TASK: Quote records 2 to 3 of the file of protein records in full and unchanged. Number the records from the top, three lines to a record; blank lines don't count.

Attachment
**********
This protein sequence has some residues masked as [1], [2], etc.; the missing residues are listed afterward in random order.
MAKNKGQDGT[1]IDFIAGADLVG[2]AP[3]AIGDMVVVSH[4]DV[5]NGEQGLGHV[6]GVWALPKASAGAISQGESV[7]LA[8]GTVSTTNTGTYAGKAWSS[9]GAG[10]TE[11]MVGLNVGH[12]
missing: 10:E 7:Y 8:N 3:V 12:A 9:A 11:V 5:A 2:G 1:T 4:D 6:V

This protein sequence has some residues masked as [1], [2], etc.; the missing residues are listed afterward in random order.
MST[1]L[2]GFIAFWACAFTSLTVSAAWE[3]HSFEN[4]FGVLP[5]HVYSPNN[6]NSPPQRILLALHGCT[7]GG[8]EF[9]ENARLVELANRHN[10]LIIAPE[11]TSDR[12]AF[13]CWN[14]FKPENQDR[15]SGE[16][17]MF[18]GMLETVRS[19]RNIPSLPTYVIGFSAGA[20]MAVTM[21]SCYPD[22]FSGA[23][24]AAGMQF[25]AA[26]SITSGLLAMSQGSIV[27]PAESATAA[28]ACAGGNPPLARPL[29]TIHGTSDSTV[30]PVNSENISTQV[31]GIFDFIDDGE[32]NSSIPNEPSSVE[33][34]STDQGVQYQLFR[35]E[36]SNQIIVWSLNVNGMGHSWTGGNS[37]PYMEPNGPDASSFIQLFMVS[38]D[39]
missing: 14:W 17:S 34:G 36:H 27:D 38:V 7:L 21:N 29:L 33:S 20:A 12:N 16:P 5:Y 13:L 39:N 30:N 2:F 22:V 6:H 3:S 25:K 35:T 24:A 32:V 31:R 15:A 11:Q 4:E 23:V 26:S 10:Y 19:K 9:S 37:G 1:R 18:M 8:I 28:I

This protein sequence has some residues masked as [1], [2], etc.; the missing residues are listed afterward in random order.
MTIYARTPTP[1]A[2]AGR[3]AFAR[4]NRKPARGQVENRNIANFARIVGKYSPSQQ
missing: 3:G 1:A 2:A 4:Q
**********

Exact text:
This protein sequence has some residues masked as [1], [2], etc.; the missing residues are listed afterward in random order.
MST[1]L[2]GFIAFWACAFTSLTVSAAWE[3]HSFEN[4]FGVLP[5]HVYSPNN[6]NSPPQRILLALHGCT[7]GG[8]EF[9]ENARLVELANRHN[10]LIIAPE[11]TSDR[12]AF[13]CWN[14]FKPENQDR[15]SGE[16][17]MF[18]GMLETVRS[19]RNIPSLPTYVIGFSAGA[20]MAVTM[21]SCYPD[22]FSGA[23][24]AAGMQF[25]AA[26]SITSGLLAMSQGSIV[27]PAESATAA[28]ACAGGNPPLARPL[29]TIHGTSDSTV[30]PVNSENISTQV[31]GIFDFIDDGE[32]NSSIPNEPSSVE[33][34]STDQGVQYQLFR[35]E[36]SNQIIVWSLNVNGMGHSWTGGNS[37]PYMEPNGPDASSFIQLFMVS[38]D[39]
missing: 14:W 17:S 34:G 36:H 27:D 38:V 7:L 21:N 29:L 33:S 20:A 12:N 16:P 5:Y 13:L 39:N 30:N 2:F 22:V 6:H 3:S 25:K 35:T 24:A 32:V 31:R 15:A 11:Q 4:E 23:V 26:S 10:Y 19:K 9:S 37:G 1:R 18:M 8:I 28:I

This protein sequence has some residues masked as [1], [2], etc.; the missing residues are listed afterward in random order.
MTIYARTPTP[1]A[2]AGR[3]AFAR[4]NRKPARGQVENRNIANFARIVGKYSPSQQ
missing: 3:G 1:A 2:A 4:Q